It has been described how McClellan relied upon the military telegraph at the battle of Antietam, and perhaps another illustration of its immense value will prove interesting as well as instructive, bringing in as it does President Lincoln and Gen. Hooker, in conversation over a wire at a critical time in the affairs of the nation.

Lee's victories on the Rappahannock in 1863 produced in his army a spirit bordering on enthusiasm, and it was in better discipline than ever. Their commissary department was, however, in such a deplorable state that supplies were an absolute necessity, and Lee determined to strike Pennsylvania. In less than two weeks he drew Hooker's army away from the Rappahannock to the upper Potomac. On his way Lee cut all the telegraph lines which connected Washington with Winchester and Martinsburg, and their loss was a serious one.

The Washington authorities, as usual, were anxious about the safety of Baltimore and the capital. In the conversation that took place over the wire between Lincoln and Hooker, the former remarked; "If the head of Lee's army is at Martinsburg and the tail of it on the plank road between Fredericksburg and Chancellorsville, the animal must be very slim somewhere. Could you not break him?" Hooker replied, "that to proceed to Winchester and have him make his appearance elsewhere would subject me to ridicule."

Honest Lincoln! How shall we ever separate the fine silken threads of feeling and loyalty that were woven in your character from the fabric of quaintness and jest, or even know where one ended and the other began? I shall never forget the time in the War Department office when little Tad Lincoln stuck his fingers in the ink and walked down alongside the row of marble tables upon which our instruments were and rubbed ink all over their tops as he went along. The writer seized him by the seat of his little pants with one hand, and with the other his collar, and walked him Spanish fashion back to the door. It suddenly opened and we were confronted by his father. It was a regular surprise party and no mistake. Mr. Lincoln looked at the writer, and the latter held up little Tad's bedaubed fingers and pointed to the marble-top tables. Lincoln burst out laughing, and taking the little youngster up in his great, long arms and hugging him closely to his breast, left the room with a jolly laugh and on a run down the hallway of the Department.

All offices of the Military Telegraph, however, did not have marble-top tables窯uite the contrary, as Manager Dealy, of the W. U. Tel. Co., New York office, can testify. No doubt he often contrasts his present quarters with those he occupied near Darnestown, Md., in 1861預 pigsty揚orgeous in all its slime and filth, roofed in by blankets for protection against rain and cold.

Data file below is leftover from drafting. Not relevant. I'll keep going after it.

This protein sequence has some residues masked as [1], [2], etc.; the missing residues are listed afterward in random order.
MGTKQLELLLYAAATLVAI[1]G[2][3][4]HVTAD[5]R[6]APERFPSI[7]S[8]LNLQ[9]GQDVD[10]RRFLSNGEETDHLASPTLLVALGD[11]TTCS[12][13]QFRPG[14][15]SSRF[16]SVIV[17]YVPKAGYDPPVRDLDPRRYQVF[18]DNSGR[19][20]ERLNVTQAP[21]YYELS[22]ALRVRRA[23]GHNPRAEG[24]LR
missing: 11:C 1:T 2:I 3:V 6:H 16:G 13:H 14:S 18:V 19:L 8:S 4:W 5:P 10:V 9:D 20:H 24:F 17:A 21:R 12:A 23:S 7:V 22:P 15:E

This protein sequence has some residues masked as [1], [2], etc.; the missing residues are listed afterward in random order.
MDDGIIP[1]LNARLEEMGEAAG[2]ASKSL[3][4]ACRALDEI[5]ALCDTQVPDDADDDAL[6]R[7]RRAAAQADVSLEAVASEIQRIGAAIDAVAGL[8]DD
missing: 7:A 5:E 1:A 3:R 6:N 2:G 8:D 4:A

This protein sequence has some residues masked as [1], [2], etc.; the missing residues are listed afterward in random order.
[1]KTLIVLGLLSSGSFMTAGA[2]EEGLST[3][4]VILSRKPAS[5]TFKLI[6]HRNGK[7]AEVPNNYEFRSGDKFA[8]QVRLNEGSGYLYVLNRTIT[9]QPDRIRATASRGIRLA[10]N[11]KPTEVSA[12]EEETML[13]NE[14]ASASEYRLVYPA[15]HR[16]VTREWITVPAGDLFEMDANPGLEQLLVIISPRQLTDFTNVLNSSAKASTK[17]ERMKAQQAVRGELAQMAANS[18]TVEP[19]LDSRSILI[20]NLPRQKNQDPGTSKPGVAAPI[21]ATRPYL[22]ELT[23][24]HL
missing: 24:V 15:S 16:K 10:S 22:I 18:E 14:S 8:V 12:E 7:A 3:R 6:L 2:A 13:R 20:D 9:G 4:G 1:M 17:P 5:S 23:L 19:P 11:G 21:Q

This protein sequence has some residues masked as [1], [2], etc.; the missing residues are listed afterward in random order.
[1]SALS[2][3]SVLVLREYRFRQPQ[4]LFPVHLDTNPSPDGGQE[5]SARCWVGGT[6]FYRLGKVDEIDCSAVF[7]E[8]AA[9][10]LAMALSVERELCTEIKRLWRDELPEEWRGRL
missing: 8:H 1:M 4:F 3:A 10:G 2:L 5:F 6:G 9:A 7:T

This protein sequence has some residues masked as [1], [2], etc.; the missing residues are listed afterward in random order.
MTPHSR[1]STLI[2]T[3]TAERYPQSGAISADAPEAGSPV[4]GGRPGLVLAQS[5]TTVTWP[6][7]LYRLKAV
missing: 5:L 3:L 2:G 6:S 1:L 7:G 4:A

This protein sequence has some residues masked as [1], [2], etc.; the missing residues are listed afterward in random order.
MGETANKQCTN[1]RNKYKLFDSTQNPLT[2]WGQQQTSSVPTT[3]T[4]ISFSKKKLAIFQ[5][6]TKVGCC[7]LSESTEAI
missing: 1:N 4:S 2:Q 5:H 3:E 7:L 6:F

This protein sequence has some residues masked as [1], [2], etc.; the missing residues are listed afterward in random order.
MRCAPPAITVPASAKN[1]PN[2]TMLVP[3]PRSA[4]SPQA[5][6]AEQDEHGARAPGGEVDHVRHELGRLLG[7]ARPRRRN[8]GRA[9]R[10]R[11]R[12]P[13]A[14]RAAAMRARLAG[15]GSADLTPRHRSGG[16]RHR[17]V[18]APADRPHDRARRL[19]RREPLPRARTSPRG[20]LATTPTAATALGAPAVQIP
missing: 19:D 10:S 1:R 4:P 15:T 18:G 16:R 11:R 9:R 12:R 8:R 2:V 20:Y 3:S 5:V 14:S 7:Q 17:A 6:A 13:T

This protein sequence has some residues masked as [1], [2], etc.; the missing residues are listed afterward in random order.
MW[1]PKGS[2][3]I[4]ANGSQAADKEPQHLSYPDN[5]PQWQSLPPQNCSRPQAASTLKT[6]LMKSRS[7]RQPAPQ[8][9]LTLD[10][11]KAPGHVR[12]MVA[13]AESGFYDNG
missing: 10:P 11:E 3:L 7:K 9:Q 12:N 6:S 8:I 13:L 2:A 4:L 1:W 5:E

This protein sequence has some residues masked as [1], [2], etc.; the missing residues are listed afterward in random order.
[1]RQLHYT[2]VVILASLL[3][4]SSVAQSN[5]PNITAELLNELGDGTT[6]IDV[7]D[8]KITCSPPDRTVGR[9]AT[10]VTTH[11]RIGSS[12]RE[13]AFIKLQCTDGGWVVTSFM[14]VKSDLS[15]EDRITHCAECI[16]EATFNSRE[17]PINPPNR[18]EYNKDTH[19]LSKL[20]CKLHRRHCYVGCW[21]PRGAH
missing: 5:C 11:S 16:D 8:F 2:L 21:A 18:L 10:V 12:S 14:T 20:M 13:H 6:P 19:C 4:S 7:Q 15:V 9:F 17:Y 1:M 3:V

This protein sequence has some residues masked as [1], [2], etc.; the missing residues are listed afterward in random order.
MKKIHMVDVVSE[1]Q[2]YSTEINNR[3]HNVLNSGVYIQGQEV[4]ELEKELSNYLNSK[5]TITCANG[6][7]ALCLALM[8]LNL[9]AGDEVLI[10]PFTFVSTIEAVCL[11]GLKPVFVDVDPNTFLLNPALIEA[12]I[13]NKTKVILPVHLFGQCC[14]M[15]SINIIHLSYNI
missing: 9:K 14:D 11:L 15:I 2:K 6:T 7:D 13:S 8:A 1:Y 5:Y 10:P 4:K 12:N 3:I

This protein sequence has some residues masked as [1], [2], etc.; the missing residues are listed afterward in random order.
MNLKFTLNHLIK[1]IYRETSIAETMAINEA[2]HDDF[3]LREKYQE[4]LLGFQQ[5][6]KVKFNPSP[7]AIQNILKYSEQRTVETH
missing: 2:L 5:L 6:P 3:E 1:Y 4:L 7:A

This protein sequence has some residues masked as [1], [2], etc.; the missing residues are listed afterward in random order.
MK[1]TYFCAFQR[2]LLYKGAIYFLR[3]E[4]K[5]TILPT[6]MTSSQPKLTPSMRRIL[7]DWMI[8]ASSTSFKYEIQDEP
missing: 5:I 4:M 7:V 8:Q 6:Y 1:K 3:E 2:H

Every man in the Military Telegraph Corps from the Department of the Potomac of the extreme Southwest had within him that independent spark from Heaven's bright throne "幼ourage謡hich enabled him to do his duty under, the most trying circumstances. Some one has said that the brave man is not he who feels no fear, which would be stupid and irrational; but he whose noble soul its fear subdues, and bravely dares the danger nature shrinks from預nd in confirmation of it, let me, give one or two illustrations:

The battle of Mechanicsville was fought June 26, and that of Gaines' Mills, June 27, '62 Jesse H. Bunnell was the military telegrapher with Gen. Porter, and during the retreat lost his way. Porter falling back, formed in line of battle near a telegraph line, which vital fact Bunnell discovered in trying to get back to the right road.

Bunnell cut the wire, connected his instrument, sat down by a tree, called up McClellan's headquarters, and the ever faithful telegrapher Caldwell answered.

It is well known that to be a great man it is necessary to turn to account all opportunities, and McClellan did so. Bunnell was furnished with mounted orderlies, and for hours he sent and received messages as to the progress of the battle. Plum in his admirable history of the Military Telegraph tells of this heroic incident and also of that of young Nichols; and let me say here that this invaluable book should be in the hands of every telegrapher in the country. They would then know the kind of material early telegraphers were made of.

Bunnell sat behind the tree, and "the roar of contiguous cannon, the crack of musketry, the Federal cheers and Confederate yells, added to the bursting of unnumbered over-shot shells, and the zip-zip of bullets and the solid shot crashing through the trees," were not favorable to telegraphing by ear, but Bunnell was one of the best telegraphers in the country, although in his teens.

Several times Porter telegraphed for reinforcements. Longtreet and Hill were not easily shaken off. At 2 P. M. Porter telegraphed for aid, and Slocum's forces came across the river. An hour later other troops were crossed to the rescue; though Porter now had 35,000 men, he was hard pressed. At four o'clock Jackson had come to help Hill and Longstreet. Then Ewell fell upon Porter. The carnage was awful. It seemed as if nothing human could withstand it. Bunnell's orderlies were brave fellows. Several of the messages he handled were spattered with their blood, and he was obliged to forward his telegrams to Porter by two or three couriers, as several were shot on their way.

More troops were required and more answered the telegraphic call. McClellan was fighting the battle by telegraph.